We come to the question of “How to do REAL statistics?”. The basic goal is to Look at the BEHAVIOR of the data to get CLUES about the operation of the real world. Note that this step – looking at the data – was NOT POSSIBLE when Fisher created his brilliant methodology (for the time). Given a 1000 points of data, it was a massively laborious task to graph the data, or to create histograms, which provide a picture of the data distribution. Now, we can do this with one click. The ultimate GOAL is to discover CAUSAL EFFECTS, or UNOBSERVABLE OBJECTS, which give rise to the patterns we see in the data. But the first step is to just be able to look at the patterns in the data, without imposing preconceived patterns on them, as required by the Fisherian approach. Descriptive Statistics is about LEARNING to look at the data in a way which leads to LEARNING about the real world. The real world is characterized by unobservable objects and unobservable causes. But before we can learn about these deeper realities, we must learn how to read the surface – the appearance of the data. An early approach to “just looking at the data” was pioneered by Tukey, with the name of Exploratory Data Analysis. EDA was a collection of techniques for looking at the data. However, it was consistent with, and complementary to, the Fisherian approach. The goal was to see if the data patterns would validate a Fisherian model for the data, or whether they would suggest some alternative theoretical models. EDA looks at the data in order to generate a Fisherian hypothesis about the data – NOT a hypothesis about the real world process which generates the data.
The TASK of a DS teacher is much more difficult than that of a conventional statistician. Biometrics is the study of statistics applied to Biological Problems. The teacher must know some biology in addition to statistics. The real world context has dramatic effect on HOW to analyze the numbers. We illustrated this by the study of inflation, where the discussion required understanding WHY inflation matters, and WHY we are trying to measure this. Different numbers and different techniques become useful according to different uses for these inflation numbers.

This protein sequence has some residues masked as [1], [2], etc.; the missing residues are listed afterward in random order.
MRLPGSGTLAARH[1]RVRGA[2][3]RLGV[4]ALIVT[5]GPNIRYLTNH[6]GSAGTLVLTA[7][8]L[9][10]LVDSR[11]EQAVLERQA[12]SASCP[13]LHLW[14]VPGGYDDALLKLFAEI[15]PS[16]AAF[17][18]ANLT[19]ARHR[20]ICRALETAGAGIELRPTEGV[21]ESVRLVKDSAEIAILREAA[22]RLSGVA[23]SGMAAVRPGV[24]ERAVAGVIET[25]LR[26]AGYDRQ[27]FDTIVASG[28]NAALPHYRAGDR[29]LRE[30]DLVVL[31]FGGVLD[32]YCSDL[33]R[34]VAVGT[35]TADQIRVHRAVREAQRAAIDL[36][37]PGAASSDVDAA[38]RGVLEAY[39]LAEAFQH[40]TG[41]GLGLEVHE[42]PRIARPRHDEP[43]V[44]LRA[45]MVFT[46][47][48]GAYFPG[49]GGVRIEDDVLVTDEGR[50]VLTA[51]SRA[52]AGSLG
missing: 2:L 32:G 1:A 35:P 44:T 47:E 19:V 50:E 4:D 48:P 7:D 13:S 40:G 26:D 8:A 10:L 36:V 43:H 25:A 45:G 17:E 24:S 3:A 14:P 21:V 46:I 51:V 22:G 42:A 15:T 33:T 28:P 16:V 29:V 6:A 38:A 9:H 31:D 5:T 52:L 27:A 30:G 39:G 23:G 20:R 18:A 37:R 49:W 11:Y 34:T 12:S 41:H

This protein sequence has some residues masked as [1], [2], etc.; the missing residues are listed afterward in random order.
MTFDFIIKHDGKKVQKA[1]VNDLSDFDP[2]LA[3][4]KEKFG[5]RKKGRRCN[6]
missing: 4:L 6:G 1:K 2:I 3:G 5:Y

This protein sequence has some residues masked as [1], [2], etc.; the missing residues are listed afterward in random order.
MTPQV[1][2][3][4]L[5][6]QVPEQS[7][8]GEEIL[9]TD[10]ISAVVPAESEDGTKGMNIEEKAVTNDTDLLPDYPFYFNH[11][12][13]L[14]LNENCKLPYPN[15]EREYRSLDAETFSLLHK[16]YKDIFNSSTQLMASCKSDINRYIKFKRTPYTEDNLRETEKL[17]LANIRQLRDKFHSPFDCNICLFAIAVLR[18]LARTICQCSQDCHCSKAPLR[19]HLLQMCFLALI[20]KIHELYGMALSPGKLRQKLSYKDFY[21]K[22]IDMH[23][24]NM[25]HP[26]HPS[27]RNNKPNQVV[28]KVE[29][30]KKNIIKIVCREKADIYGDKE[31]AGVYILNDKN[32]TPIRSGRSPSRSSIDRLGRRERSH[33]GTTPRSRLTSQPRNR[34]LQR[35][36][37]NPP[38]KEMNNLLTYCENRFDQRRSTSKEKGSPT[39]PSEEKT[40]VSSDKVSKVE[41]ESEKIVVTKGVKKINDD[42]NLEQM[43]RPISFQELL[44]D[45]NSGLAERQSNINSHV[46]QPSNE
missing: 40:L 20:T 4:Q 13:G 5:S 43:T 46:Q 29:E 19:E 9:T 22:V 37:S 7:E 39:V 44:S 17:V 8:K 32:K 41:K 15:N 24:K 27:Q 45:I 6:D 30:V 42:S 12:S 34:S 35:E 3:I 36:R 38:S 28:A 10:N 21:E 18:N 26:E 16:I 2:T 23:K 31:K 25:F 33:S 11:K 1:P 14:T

Since there is no universal collection of methods valid for all contexts, teaching can be by apprenticeship, via case studies only. Within any real world context, we must learn about the real world to understand the linkages between the real world and the numbers which measure aspects of the real world. We must know the MEANING of the numbers, not just the numbers. This necessarily requires going beyond conventional statistics, which deals only with analysis of numbers. No template for analysis can be given to students. Rather, by teaching how to think about numbers in different real world contexts, we hope the student will learn some ways of thinking which can be applied more generally. This is like the “case study” method now popular in business schools. In this course, we will illustrate this methodology in different contexts.
In this course, we are trying to learn HOW to LOOK at DATA. This is because this is first and introductory course. Learning and analyzing deeper real world objects and causes is very much a part of REAL statistics, but requires advanced methods, suitable for later courses. We note that techniques of “Data Visualization” enabled by computers were far beyond the reach of researchers a few decades ago. Making a histogram, or a graph, of 1000 data points was extremely laborious task. Now it can be done with a click. It is NO LONGER necessary to make convenient simplifying assumptions – as in Fisherian approach to statistics. This leads to a radical conclusion: A HUGE amounts of extremely sophisticated mathematical theory is PURELY IMAGINARY and can be thrown out of the window! , We can temper this radical conclusion by noting that there are certain limited contexts where the Fisherian probability models provide an adequate match, or even an excellent match, to the actual data. In such cases, the original methods would continue to be valid and useful, as supplements to the more general approaches to be studied in Real Statistics.
Links to Previous Lectures.
Motivation and Explanation of the Islamic Approach, is given in the first lecture. 1A: Descriptive Statistics: Islamic Approach, 1B: Purpose: Heart of An Islamic Approach, 1C: Eastern & Western Knowledge, and 1D: How to Teach & Learn: Islamic Principles
Currently, this course is under development, and is being offered for beta-testing as a free online course, with the expectation of getting useful feedback for the final version. You can register for the course at the Al-Nafi Portal: Descriptive Statistics: An Islamic Approach.